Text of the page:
The course is coaching students in how to handle and analyze VMS and logbook data that cover most of the EU's commercial fishing fleet. Combining the two data sources enables the spatial distribution of continental commercial fisheries and the behaviour of fishermen at sea to be examined and visualized in great detail.
VMS data are obtained through vessels' onboard GPS systems, whilst logbooks contain details of the fish and shellfish landings made on each fishing trip. Both datasets can be combined using the sophisticated functionality available in the package, built using the free software, R.
"That's the interesting thing, there are lots of applications," said Doug Beare, Senior Scientist at WorldFish in Malaysia and workshop co-instructor. "The idea is that we'll be able to do transparent analyses, and then find ways to standardize them between countries, so Britain, for example, can summarize data in exactly the same way as, say, The Netherlands. Both countries can then use the combined data to look, together, at fishing effort patterns, possibly either in a Marine Protected Area or in close proximity to oil rigs or wind farms."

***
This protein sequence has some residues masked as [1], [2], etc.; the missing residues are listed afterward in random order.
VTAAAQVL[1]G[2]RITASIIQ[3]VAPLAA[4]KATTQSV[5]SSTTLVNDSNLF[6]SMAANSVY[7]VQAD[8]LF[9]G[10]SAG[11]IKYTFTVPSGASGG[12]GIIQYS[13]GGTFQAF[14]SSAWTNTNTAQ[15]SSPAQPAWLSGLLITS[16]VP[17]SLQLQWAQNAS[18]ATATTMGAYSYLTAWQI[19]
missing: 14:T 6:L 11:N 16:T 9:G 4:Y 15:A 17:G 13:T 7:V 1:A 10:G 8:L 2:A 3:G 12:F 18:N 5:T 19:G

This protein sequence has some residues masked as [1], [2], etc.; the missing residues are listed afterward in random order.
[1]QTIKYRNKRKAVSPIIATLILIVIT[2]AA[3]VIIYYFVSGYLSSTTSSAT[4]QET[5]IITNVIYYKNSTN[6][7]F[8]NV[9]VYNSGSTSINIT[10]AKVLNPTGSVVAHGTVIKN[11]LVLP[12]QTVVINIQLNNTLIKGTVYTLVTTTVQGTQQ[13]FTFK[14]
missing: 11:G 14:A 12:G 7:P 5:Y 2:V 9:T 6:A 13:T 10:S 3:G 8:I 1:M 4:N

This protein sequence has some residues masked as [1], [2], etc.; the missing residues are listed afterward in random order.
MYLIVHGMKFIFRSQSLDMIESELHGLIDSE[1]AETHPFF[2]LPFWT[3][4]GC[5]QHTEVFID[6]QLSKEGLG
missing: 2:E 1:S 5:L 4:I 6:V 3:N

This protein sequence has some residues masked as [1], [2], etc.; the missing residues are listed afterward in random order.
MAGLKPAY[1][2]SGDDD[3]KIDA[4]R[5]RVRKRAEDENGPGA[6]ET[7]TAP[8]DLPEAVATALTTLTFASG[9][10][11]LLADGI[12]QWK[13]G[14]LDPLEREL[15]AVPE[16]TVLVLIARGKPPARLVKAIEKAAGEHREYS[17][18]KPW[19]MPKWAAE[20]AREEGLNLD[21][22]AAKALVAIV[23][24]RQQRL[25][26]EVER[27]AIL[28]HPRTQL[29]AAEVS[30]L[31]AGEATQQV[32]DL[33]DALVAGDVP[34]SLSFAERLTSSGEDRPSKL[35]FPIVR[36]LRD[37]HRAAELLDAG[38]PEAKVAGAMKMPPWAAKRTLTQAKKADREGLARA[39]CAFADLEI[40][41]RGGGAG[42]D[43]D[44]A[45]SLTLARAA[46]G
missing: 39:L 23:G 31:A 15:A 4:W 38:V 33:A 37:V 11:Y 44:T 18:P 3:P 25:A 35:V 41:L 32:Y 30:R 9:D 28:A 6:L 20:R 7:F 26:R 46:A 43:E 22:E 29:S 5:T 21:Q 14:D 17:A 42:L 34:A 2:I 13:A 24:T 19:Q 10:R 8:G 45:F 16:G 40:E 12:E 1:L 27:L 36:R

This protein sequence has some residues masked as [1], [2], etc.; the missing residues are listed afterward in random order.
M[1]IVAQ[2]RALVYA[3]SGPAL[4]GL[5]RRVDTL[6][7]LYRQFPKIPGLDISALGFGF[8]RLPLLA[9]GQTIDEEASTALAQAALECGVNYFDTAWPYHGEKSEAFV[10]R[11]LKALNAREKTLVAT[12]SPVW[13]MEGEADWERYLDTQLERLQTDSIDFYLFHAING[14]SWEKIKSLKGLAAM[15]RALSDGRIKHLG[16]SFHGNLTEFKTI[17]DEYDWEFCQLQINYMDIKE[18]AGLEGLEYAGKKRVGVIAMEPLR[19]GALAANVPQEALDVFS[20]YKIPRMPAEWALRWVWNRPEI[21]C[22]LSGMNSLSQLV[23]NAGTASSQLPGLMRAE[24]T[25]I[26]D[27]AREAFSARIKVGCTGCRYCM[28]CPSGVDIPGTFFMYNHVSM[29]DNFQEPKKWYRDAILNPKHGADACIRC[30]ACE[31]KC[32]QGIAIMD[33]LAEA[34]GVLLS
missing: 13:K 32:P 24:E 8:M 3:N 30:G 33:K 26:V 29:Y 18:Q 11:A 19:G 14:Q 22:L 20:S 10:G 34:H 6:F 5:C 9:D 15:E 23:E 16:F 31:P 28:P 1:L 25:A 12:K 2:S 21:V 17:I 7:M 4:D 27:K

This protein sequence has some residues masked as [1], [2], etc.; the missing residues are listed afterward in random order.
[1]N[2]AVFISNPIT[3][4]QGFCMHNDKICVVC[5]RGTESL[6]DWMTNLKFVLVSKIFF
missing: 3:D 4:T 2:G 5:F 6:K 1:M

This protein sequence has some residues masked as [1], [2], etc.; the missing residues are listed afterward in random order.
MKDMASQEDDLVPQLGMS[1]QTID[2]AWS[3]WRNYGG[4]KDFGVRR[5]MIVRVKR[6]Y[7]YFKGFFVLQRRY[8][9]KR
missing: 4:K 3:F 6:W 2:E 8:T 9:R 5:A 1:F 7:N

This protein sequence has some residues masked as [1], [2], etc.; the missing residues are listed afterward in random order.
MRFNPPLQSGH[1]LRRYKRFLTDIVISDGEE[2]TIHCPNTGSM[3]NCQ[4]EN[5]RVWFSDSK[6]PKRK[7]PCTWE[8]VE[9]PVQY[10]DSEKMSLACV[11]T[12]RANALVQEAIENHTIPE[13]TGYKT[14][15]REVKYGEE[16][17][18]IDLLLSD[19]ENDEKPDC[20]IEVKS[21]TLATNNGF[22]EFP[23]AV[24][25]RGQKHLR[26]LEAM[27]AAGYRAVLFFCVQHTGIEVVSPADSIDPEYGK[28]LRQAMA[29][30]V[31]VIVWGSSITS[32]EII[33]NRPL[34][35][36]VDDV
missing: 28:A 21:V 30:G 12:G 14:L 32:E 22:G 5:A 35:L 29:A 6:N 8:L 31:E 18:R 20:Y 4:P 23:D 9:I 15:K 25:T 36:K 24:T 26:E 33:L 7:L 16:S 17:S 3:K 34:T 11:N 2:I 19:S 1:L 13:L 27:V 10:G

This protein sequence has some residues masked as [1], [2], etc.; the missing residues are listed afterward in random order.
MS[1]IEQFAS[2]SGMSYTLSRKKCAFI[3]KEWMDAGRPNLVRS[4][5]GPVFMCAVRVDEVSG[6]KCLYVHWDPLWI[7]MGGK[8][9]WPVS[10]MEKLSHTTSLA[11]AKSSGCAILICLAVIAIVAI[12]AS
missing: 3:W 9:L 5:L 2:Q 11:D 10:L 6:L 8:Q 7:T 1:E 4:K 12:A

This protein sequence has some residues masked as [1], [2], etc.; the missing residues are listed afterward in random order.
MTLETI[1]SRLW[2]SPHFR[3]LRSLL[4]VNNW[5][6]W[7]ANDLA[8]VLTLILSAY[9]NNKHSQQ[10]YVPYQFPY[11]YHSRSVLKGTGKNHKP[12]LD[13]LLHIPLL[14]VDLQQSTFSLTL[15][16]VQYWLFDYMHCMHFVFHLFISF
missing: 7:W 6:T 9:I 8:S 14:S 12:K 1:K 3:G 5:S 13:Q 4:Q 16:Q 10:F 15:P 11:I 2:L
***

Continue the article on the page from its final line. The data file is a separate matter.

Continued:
Workshop students, most hailing from EU fisheries institutes, and whose work depends on the software system, will learn the entire VMStools process, from cleaning raw data to making plots and combining VMS and logbook data for more advanced techniques such as allocating fish landing data at higher spatio-temporal resolutions.
VMStools can also help in assessing the effect of human pressures on the marine environment, assisting ventures such as the EU's BENTHIS project. "BENTHIS is about looking at the impact of trawling on the benthic ecosystem," added IMARES Researcher and co-instructor Neil Hintzen. "We use VMS and logbook data combined to calculate where exactly and how many times bottom gears have been hauled across the sea floor."
Hintzen explained more about fishermen's activity. "We get requests at IMARES about allocation of areas in which wind turbines might possibly be built at sea. The fisherman might say, 'well I make my living in this area.' And VMS and logbook data are used jointly to indicate 'objectively' to what extent they are making a living with GPS position accuracy."
With plans to roll out VMStools in the developing world to add to the countries, projects and ICES groups (i.e. WGSFD) that have already adopted it, the appeal of the service in terms of science and otherwise is clear to Hintzen.
"There's quite a large community of people who use VMS and VMStools so there's lots of expertise, flexibility and a lot of transparency on how each of uses these tools," he concluded.